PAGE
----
Trees not Trains - Amend the Route!

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Headline “City Council Clear Cuts Hawrelak Park.”

That sounds completely ridiculous, However according to the City of Edmonton’s Tree Database there are 1,434 trees maintained by the city in Hawrelak Park and the city plans on removing 1,120 trees and possibly another 595 more along the LRT alignment. That’s exactly 281 more trees than there are in Hawrelak park today!

The City has promised to replant seedlings and re-landscape as part of the City’s “sustainable urban development plan”. This is misleading - what is replaced above ground cannot replicate what is below the earth. Any elementary school student will tell you that 40-50 percent of a tree’s biomass lies under the ground. Indeed, the biomass of that mature tree is what make those trees our most valuable green infrastructure.

Consider our large rare American Elms, just one of these trees can conserve over 483 KW of energy per year. Through their massive root systems, those trees protect us from flooding by filtering over 1,476 gallons of storm water annually and one tree removes 587.5 lbs of carbon dioxide from the atmosphere. (source  YEG tree map) It should also be noted that large trees filter airborne pollutants including fine particles. Those large trees also provide habitat for wildlife in our city.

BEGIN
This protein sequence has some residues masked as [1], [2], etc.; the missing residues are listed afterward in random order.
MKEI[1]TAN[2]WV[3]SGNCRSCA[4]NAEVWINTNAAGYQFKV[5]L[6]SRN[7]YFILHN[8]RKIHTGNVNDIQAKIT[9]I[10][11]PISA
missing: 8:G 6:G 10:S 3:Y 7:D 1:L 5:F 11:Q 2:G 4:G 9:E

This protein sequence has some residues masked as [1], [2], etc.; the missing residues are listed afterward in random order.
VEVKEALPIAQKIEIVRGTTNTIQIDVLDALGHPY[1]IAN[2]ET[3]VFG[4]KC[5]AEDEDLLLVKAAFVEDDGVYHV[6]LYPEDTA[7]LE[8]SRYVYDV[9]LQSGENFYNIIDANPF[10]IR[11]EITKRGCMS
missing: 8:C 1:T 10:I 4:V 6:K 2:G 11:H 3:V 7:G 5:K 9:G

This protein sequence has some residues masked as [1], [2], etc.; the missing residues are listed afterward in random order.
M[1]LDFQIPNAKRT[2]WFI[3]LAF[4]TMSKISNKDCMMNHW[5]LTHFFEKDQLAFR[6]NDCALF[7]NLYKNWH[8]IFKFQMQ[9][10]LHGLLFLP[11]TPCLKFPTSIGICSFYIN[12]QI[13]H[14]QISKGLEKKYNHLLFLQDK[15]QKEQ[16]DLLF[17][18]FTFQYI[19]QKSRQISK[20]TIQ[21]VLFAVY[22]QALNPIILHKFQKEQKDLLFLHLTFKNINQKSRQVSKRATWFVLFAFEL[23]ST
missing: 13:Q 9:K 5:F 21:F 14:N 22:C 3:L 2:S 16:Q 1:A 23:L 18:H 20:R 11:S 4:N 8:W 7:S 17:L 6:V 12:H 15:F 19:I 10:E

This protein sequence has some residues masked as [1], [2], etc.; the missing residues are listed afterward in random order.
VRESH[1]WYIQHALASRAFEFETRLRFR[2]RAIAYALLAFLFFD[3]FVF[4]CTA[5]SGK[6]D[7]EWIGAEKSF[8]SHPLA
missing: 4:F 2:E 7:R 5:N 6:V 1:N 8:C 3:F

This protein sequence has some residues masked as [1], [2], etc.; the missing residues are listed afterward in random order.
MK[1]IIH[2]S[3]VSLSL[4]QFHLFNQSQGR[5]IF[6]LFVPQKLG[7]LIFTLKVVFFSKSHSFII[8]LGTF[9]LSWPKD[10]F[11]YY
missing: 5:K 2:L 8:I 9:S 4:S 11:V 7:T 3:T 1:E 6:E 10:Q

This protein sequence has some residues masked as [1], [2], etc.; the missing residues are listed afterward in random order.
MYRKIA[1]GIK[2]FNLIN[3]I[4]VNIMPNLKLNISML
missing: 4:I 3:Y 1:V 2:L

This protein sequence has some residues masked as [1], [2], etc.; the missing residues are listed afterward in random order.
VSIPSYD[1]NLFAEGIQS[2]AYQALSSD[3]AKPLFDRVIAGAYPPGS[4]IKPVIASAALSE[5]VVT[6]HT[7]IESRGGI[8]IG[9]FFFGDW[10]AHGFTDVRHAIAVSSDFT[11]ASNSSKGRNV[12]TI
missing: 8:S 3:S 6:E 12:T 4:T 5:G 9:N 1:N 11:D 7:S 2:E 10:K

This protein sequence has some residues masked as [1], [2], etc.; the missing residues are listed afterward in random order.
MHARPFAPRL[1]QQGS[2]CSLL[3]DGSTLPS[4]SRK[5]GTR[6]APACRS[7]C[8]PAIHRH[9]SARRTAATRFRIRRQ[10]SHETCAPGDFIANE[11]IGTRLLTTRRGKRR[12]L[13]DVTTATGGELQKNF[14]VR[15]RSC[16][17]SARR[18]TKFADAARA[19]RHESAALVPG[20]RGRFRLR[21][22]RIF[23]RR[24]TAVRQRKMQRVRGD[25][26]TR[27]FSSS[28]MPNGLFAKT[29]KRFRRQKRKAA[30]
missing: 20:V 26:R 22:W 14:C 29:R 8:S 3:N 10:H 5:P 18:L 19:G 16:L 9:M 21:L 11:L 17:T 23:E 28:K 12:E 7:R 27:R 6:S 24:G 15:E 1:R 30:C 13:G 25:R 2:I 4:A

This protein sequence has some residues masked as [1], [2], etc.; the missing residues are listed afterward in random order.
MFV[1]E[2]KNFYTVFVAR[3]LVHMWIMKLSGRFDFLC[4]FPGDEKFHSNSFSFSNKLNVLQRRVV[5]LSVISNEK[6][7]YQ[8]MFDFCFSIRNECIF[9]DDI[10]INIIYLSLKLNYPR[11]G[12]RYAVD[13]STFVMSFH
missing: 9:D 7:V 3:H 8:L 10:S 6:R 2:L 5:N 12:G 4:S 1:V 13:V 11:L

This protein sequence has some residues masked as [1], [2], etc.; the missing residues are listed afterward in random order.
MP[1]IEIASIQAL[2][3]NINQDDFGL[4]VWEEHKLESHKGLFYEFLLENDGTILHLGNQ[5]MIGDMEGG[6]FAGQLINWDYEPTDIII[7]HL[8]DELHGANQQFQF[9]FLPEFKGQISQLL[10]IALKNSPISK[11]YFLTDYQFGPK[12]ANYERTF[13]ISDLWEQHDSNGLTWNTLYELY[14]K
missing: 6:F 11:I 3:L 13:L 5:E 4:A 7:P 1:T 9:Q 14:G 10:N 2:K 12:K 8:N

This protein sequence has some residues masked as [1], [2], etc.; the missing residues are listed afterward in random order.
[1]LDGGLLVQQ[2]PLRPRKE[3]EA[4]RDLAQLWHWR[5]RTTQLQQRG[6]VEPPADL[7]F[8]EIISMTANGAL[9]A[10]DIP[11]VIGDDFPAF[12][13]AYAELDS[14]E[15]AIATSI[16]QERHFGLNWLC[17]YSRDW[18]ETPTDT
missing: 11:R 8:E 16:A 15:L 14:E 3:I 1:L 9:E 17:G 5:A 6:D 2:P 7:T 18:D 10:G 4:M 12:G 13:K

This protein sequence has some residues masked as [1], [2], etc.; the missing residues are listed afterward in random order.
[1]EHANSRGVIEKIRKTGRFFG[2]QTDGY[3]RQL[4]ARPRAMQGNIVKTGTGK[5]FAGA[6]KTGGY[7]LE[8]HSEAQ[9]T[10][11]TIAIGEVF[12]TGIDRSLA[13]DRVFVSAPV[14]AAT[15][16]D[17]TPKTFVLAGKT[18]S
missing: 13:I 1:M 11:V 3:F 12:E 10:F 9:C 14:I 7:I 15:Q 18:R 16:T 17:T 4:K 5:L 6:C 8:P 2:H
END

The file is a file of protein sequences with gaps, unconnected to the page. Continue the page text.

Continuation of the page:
In 2017, the Province of Alberta has catalogued and put a monetary value on American Elms in the province at $644 million. 50 percent of those Elms are in the City of Edmonton and were valued at $250Mn in 1999 (the last time that the City of Edmonton shared such data with the Province).  Urban forests do more than beautify the scenery. According to a 2014 TD Bank Special Report  on Urban Forests:

Trees represent an important investment in environmental condition, human health and the overall quality of life.

• The trees in the City of Toronto’s urban forest are worth an estimated $7 billion, or about $700 per tree.

• Toronto’s urban forest provides residents with over $80 million, or about $8 per-tree, worth of environmental benefits and cost savings each year. For the average single family household, this works out to $125 of savings per annum.

• For every dollar spent on annual maintenance, Toronto’s urban forest returns anywhere from $1.35 – $3.20 worth of benefits and cost savings each year.

• Maintaining the health of our urban forests is the best way to protect the value of our green investment.

I guess you could say money really does grow on trees! 

Our Urban Forests are shrinking in North America at a rate of 2 to 6 percent a year. We need to be advocates and protect our mature trees in growing cities like Edmonton. The UN Food and Agriculture Organization, is holding the first World’s Forum on Urban Forests … let’s hope Edmonton is held up as the city who got it all right, not the city that got it all wrong. 

We believe Edmontonians deserve proper environmental stewardship, fiscal accountability, safe, walkable and family friendly neighbourhoods and government transparency.  The current route chosen for Valley Line West LRT creates a swath of destruction of up to 1,700 trees, including rare large Elm trees.  It divides neighbourhoods, creating dangerous traffic patterns around schools and playgrounds.  Engagement implies that residents have been involved in the selection of the route, and the changes proposed for their neighbourhoods.  

Visit our website for more information or watch our video

A Better Way Forward - Move the Route!